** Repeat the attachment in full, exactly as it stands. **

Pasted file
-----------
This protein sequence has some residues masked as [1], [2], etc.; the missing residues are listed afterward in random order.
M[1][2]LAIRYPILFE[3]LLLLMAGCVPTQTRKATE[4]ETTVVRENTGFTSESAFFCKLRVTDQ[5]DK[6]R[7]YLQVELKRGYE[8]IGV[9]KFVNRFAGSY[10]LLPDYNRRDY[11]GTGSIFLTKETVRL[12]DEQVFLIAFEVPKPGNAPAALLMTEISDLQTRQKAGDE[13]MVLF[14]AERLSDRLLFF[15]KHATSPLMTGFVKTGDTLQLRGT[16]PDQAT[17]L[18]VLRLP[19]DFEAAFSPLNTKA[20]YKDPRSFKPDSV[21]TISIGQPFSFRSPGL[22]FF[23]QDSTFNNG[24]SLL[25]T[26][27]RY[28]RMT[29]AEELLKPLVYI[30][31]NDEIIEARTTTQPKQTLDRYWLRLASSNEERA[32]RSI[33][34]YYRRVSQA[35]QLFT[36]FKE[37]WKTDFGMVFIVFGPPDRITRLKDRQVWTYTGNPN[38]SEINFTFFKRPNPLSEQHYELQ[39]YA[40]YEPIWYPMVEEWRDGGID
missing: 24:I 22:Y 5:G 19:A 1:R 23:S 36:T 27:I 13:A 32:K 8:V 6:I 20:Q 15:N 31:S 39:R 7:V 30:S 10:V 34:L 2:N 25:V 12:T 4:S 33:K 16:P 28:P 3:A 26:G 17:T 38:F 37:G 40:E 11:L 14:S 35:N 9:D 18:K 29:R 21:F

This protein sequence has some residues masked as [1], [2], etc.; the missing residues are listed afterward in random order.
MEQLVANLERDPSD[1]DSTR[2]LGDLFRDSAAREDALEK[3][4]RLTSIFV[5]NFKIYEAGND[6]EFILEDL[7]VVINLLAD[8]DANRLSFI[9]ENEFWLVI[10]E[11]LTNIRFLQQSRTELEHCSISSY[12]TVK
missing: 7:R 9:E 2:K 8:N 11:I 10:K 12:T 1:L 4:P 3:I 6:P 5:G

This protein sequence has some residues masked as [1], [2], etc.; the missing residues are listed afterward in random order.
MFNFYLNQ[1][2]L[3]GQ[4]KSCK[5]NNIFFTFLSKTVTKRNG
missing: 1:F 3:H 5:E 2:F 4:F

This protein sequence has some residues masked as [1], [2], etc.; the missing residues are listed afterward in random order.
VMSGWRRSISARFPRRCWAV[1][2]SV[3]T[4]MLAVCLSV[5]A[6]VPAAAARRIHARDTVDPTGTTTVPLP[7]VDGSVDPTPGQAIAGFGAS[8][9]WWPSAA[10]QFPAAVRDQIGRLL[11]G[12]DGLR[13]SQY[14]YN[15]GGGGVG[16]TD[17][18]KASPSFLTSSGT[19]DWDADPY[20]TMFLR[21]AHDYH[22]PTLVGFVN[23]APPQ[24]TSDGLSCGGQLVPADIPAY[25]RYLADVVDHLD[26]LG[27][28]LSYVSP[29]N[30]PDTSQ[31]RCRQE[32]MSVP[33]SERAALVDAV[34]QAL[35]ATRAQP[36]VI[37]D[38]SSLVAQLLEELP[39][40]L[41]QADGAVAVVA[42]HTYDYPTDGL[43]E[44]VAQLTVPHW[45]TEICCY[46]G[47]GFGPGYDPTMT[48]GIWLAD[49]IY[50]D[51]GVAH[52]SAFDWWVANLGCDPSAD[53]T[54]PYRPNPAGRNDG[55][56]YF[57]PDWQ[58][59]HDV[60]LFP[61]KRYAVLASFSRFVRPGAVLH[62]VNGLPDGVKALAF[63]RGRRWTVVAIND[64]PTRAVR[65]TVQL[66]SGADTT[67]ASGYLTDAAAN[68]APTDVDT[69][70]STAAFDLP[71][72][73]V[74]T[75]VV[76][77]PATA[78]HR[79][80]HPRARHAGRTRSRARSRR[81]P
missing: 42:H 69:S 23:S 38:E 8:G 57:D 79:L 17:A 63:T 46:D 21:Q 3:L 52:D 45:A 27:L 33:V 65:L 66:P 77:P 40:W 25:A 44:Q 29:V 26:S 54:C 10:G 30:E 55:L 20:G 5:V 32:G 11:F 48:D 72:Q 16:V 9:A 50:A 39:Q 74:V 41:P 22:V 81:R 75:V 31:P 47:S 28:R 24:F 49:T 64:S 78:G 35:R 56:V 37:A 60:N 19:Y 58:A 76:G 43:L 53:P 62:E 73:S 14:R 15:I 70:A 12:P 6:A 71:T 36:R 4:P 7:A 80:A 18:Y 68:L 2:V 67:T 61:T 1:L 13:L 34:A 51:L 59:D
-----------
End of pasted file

This protein sequence has some residues masked as [1], [2], etc.; the missing residues are listed afterward in random order.
M[1][2]LAIRYPILFE[3]LLLLMAGCVPTQTRKATE[4]ETTVVRENTGFTSESAFFCKLRVTDQ[5]DK[6]R[7]YLQVELKRGYE[8]IGV[9]KFVNRFAGSY[10]LLPDYNRRDY[11]GTGSIFLTKETVRL[12]DEQVFLIAFEVPKPGNAPAALLMTEISDLQTRQKAGDE[13]MVLF[14]AERLSDRLLFF[15]KHATSPLMTGFVKTGDTLQLRGT[16]PDQAT[17]L[18]VLRLP[19]DFEAAFSPLNTKA[20]YKDPRSFKPDSV[21]TISIGQPFSFRSPGL[22]FF[23]QDSTFNNG[24]SLL[25]T[26][27]RY[28]RMT[29]AEELLKPLVYI[30][31]NDEIIEARTTTQPKQTLDRYWLRLASSNEERA[32]RSI[33][34]YYRRVSQA[35]QLFT[36]FKE[37]WKTDFGMVFIVFGPPDRITRLKDRQVWTYTGNPN[38]SEINFTFFKRPNPLSEQHYELQ[39]YA[40]YEPIWYPMVEEWRDGGID
missing: 24:I 22:Y 5:G 19:A 1:R 23:S 36:T 27:I 13:A 32:K 8:V 6:I 20:Q 15:N 31:S 39:R 7:V 30:S 10:V 34:L 2:N 25:V 12:T 4:S 33:K 16:P 28:P 3:A 26:G 17:T 38:F 37:G 40:E 11:L 14:S 35:N 9:D 18:K 29:R 21:F

This protein sequence has some residues masked as [1], [2], etc.; the missing residues are listed afterward in random order.
MEQLVANLERDPSD[1]DSTR[2]LGDLFRDSAAREDALEK[3][4]RLTSIFV[5]NFKIYEAGND[6]EFILEDL[7]VVINLLAD[8]DANRLSFI[9]ENEFWLVI[10]E[11]LTNIRFLQQSRTELEHCSISSY[12]TVK
missing: 7:R 9:E 2:K 8:N 11:I 10:K 12:T 1:L 4:P 3:I 6:P 5:G

This protein sequence has some residues masked as [1], [2], etc.; the missing residues are listed afterward in random order.
MFNFYLNQ[1][2]L[3]GQ[4]KSCK[5]NNIFFTFLSKTVTKRNG
missing: 1:F 3:H 5:E 2:F 4:F

This protein sequence has some residues masked as [1], [2], etc.; the missing residues are listed afterward in random order.
VMSGWRRSISARFPRRCWAV[1][2]SV[3]T[4]MLAVCLSV[5]A[6]VPAAAARRIHARDTVDPTGTTTVPLP[7]VDGSVDPTPGQAIAGFGAS[8][9]WWPSAA[10]QFPAAVRDQIGRLL[11]G[12]DGLR[13]SQY[14]YN[15]GGGGVG[16]TD[17][18]KASPSFLTSSGT[19]DWDADPY[20]TMFLR[21]AHDYH[22]PTLVGFVN[23]APPQ[24]TSDGLSCGGQLVPADIPAY[25]RYLADVVDHLD[26]LG[27][28]LSYVSP[29]N[30]PDTSQ[31]RCRQE[32]MSVP[33]SERAALVDAV[34]QAL[35]ATRAQP[36]VI[37]D[38]SSLVAQLLEELP[39][40]L[41]QADGAVAVVA[42]HTYDYPTDGL[43]E[44]VAQLTVPHW[45]TEICCY[46]G[47]GFGPGYDPTMT[48]GIWLAD[49]IY[50]D[51]GVAH[52]SAFDWWVANLGCDPSAD[53]T[54]PYRPNPAGRNDG[55][56]YF[57]PDWQ[58][59]HDV[60]LFP[61]KRYAVLASFSRFVRPGAVLH[62]VNGLPDGVKALAF[63]RGRRWTVVAIND[64]PTRAVR[65]TVQL[66]SGADTT[67]ASGYLTDAAAN[68]APTDVDT[69][70]STAAFDLP[71][72][73]V[74]T[75]VV[76][77]PATA[78]HR[79][80]HPRARHAGRTRSRARSRR[81]P
missing: 42:H 69:S 23:S 38:E 8:G 57:D 79:L 17:A 63:T 46:D 21:Q 3:L 52:D 45:A 27:L 33:V 65:L 66:P 77:P 40:W 25:A 44:Q 29:V 26:S 54:C 10:G 30:E 55:L 20:G 5:V 32:G 11:F 48:D 72:Q 16:V 9:A 50:A 39:Q 74:V 41:P 22:V 81:R 75:V 31:P 47:S 28:R 24:F 49:T 64:S 78:G 35:R 56:V 37:A 60:N 19:Y 58:A 76:G 43:L 53:P 62:E 73:S 14:R 15:I 70:A 12:P 6:A 71:T 36:R 4:P 7:A 80:A 18:Y 68:L 2:V 67:T 61:T 1:L 13:L 34:A 51:L 59:D